Ski Lift Pass Price Comparison

With the 2014/15 ski season in full swing, we decided to do a ski lift pass price comparison for each of the Canadian Rockies’ 10 resorts.

Canadian Rockies Ski Lift Pass Price Comparison

Resort NameAdultOver 65Youth 13-17Child 6-12Under 6
Fairmont Hot Springs$45$35$35$24$0
Norquay$65$50$50$25$0
Castle Mountain$69$57$57$26$0
Kimberley$71$57$53$28$0
Panorama$82$69$69$39$0
Marmot Basin$85.50$68.40$68.40$31$0
Fernie$87$70$65$35$0
Kicking Horse$87$70$65$35$0
Lake Louise$89$68$68$33$0
Sunshine Village$89$68$68$33$0

In doing so, we found a few interesting things:

  • Children aged under 6 ski free everywhere in the Canadian Rockies
  • The number of resorts offering free skiing to seniors has reduced dramatically in the last decade. Here in the Canadian Rockies, only Panorama (over 75) and Marmot Basin (over 80) offer this privilege.
  • The least expensive Canadian Rockies ski passes are offered at Fairmont Hot Springs (adult $45)
  • Norquay is the only local resort offering tickets by the hour (two hours is $43, three hours $52, and four hours $55).
  • Pricing at Lake Louise and Sunshine Village is identical for all age groups.
  • Lake Louise and Sunshine Village have the most expensive local lift tickets, but they are significantly less expensive than Whistler (where an adult day pass is $119) and resorts in other parts of the world with similar high profiles, such as Aspen (C$129), Deer Valley (C$140), Vail (C$157), Zermatt ($115), and Perisher (C$115).

 

 

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1 Comment to “Ski Lift Pass Price Comparison”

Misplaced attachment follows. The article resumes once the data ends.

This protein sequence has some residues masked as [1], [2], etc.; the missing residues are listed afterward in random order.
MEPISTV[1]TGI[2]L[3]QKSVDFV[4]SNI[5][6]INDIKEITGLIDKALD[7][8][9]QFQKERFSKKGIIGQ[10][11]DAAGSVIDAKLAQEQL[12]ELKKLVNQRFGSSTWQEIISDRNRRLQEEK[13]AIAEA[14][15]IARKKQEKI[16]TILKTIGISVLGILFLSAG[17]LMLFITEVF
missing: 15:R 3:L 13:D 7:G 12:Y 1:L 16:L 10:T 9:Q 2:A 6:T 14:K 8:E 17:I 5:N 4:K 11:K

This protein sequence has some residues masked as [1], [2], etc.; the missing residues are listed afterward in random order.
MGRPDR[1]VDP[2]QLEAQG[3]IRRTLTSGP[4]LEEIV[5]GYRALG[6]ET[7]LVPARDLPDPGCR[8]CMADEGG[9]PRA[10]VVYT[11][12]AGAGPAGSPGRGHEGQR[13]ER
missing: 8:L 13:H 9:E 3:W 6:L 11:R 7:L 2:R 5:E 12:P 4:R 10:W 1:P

1. Delma says:

    Just thinking out loud here In my trlevas I’ve often seen inexpensive books in the visitor center bookstores in various large parks giving photographers some practical tips on how to get decent photos in the park. Your series seems to target that same audience. I wonder if there might be some practical way to market your ebooks through the visitor centers in a way that people can put them on their iPads, laptops, Kobos & Kindles, cell phones, etc. to use during their visit to the park.During the past year there has been a dramatic shift away from paper books to electronic forms especially in the fiction market. I’ve also noticed a similar trend in photo ebooks but I don’t think online marketing (through Amazon for example) will work very efficiently for a book that appeals more to a point-of-purchase approach.To reprhrase that from the customer’s viewpoint: If I see the book in the visitor center I might buy it because I have an immediate need for the advice. But if I didn’t see it there it would never occur to me to look online for such a book.

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